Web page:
The Right to be Accompanied and the Obligation of Trust and Confidence
The High Court has held, in the case of Stevens v University of Birmingham, that an employer’s refusal to allow a representative of a professional defence organisation to accompany an employee to an investigative meeting was unfair, and a breach of the implied term of trust and confidence.
Professor Stevens was employed by the University of Birmingham as Chair of Medicine (Diabetes and Metabolism). His contract of employment was dependent upon him maintaining an honorary appointment contract with the Heart of England NHS Foundation Trust (HEFT), resulting in Professor Stevens being subject to two contracts of employment – one with the University and one with HEFT. Following investigations into allegations of misconduct in relation to clinical trials overseen by Professor Stevens on behalf of the University and HEFT, he was suspended from his employment at the University. Professor Stevens was invited to an investigation meeting, to which he could be accompanied, but the University refused to allow his choice of companion, Dr Palmer – a Medical Protection Society representative, to attend. Dr Palmer had been supporting Professor Stevens since the initial allegations had been made and had a familiarity with clinical trials. However, the University objected to Dr Palmer attending as he was neither a trade union representative nor a member of staff at the University.
When reviewing the University’s refusal, the High Court had to consider whether Professor Stevens had a contractual right enabling him to be accompanied by Dr Palmer or, if not, whether the refusal to allow Dr Palmer to attend amounted to a breach of the implied term of mutual trust and confidence. The judge concluded that whilst no contractual right existed, the refusal to allow Dr Palmer to attend seriously damaged the relationship of trust and confidence between employer and employee, and was therefore a breach of the implied term.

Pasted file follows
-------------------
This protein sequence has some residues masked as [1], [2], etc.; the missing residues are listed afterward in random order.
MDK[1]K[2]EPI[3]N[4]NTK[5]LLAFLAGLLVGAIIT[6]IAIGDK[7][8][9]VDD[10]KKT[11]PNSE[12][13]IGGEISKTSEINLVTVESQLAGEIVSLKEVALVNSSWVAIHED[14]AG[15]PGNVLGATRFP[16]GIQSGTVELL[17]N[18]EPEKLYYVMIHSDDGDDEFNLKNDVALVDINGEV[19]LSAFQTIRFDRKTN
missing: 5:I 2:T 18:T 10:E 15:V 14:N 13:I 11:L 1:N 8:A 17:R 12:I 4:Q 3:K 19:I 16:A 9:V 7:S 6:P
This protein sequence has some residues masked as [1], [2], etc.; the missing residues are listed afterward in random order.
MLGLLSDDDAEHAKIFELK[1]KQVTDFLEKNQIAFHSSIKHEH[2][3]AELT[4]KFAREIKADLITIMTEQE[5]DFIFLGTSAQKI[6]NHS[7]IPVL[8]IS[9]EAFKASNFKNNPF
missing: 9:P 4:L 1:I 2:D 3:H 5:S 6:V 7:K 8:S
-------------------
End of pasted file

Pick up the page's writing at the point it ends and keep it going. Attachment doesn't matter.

In reaching her decision, the judge considered the serious consequences of the allegations against Professor Stevens and the suitability of Dr Palmer as a companion. The judge noted that as a result of the University’s refusal, Professor Stevens was in effect being denied a choice of companion because he was not a trade union member and he did not have regular contact with other members of staff at the University. Furthermore, Dr Palmer had relevant knowledge and expertise, had been involved in the proceedings from the outset and occupied a role similar to that of a trade union representative which made him well placed for the role of companion. A further key point highlighted by the judge was the fact that had the clinical (as opposed to the academic) organisation initiated the proceedings then Professor Stevens’ choice of companion would have been permitted.
This is an example to employers of where it would be appropriate to consider exercising the employer’s discretion to allow a companion who is not a trade union member or fellow work colleague to attend investigative or disciplinary meetings. This is explained in the recently revised non-statutory guidance issued by ACAS to accompany its Code of Conduct on Disciplinary and Grievance Procedures.